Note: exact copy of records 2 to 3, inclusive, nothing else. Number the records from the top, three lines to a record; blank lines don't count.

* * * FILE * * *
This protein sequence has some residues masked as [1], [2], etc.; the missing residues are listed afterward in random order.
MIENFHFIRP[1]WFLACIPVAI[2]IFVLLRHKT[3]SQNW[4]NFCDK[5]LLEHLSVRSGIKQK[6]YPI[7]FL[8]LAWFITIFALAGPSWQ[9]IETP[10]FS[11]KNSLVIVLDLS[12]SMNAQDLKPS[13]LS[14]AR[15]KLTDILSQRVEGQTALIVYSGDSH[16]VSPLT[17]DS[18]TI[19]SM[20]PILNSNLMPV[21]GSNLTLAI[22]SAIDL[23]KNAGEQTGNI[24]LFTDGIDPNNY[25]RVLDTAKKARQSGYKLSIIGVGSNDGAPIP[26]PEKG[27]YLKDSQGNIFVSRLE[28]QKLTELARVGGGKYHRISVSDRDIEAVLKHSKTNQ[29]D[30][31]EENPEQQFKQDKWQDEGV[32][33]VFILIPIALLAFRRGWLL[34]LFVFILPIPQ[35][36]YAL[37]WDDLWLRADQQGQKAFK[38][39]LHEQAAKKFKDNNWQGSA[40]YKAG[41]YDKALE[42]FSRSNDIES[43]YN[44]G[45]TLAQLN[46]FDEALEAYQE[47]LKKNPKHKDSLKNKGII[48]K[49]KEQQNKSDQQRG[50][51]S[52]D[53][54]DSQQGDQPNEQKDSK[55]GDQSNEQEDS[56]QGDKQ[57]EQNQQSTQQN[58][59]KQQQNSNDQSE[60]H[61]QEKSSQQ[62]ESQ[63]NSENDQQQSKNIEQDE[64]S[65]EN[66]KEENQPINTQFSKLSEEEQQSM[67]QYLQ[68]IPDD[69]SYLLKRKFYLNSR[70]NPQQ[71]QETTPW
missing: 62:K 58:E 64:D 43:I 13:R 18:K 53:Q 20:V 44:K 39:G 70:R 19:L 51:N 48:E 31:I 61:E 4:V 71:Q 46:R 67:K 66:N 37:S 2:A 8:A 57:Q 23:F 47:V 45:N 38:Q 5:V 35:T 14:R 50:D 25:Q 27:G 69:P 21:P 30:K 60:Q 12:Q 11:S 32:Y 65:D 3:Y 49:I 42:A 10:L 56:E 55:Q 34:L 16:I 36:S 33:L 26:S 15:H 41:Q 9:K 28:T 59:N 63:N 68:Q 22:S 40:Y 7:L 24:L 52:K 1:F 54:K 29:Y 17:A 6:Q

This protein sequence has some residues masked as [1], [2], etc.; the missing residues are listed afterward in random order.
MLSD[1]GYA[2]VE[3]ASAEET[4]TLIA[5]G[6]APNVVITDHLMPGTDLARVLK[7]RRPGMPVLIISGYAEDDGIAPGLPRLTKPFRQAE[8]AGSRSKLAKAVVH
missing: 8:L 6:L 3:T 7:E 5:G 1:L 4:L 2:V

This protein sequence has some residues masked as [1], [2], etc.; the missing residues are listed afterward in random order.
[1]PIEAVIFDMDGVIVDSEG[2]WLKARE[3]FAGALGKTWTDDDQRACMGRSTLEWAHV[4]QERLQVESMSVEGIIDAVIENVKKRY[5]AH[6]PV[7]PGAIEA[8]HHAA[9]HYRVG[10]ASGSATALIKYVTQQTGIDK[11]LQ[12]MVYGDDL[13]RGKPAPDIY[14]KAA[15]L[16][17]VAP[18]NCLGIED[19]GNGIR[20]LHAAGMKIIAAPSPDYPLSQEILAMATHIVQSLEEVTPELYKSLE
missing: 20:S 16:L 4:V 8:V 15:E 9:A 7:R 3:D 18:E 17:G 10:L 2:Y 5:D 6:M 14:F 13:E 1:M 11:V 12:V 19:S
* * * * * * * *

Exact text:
This protein sequence has some residues masked as [1], [2], etc.; the missing residues are listed afterward in random order.
MLSD[1]GYA[2]VE[3]ASAEET[4]TLIA[5]G[6]APNVVITDHLMPGTDLARVLK[7]RRPGMPVLIISGYAEDDGIAPGLPRLTKPFRQAE[8]AGSRSKLAKAVVH
missing: 8:L 6:L 3:T 7:E 5:G 1:L 4:L 2:V

This protein sequence has some residues masked as [1], [2], etc.; the missing residues are listed afterward in random order.
[1]PIEAVIFDMDGVIVDSEG[2]WLKARE[3]FAGALGKTWTDDDQRACMGRSTLEWAHV[4]QERLQVESMSVEGIIDAVIENVKKRY[5]AH[6]PV[7]PGAIEA[8]HHAA[9]HYRVG[10]ASGSATALIKYVTQQTGIDK[11]LQ[12]MVYGDDL[13]RGKPAPDIY[14]KAA[15]L[16][17]VAP[18]NCLGIED[19]GNGIR[20]LHAAGMKIIAAPSPDYPLSQEILAMATHIVQSLEEVTPELYKSLE
missing: 20:S 16:L 4:V 8:V 15:E 9:A 7:R 3:D 18:E 17:G 10:L 2:Y 5:D 6:M 14:F 13:E 1:M 11:V 12:V 19:S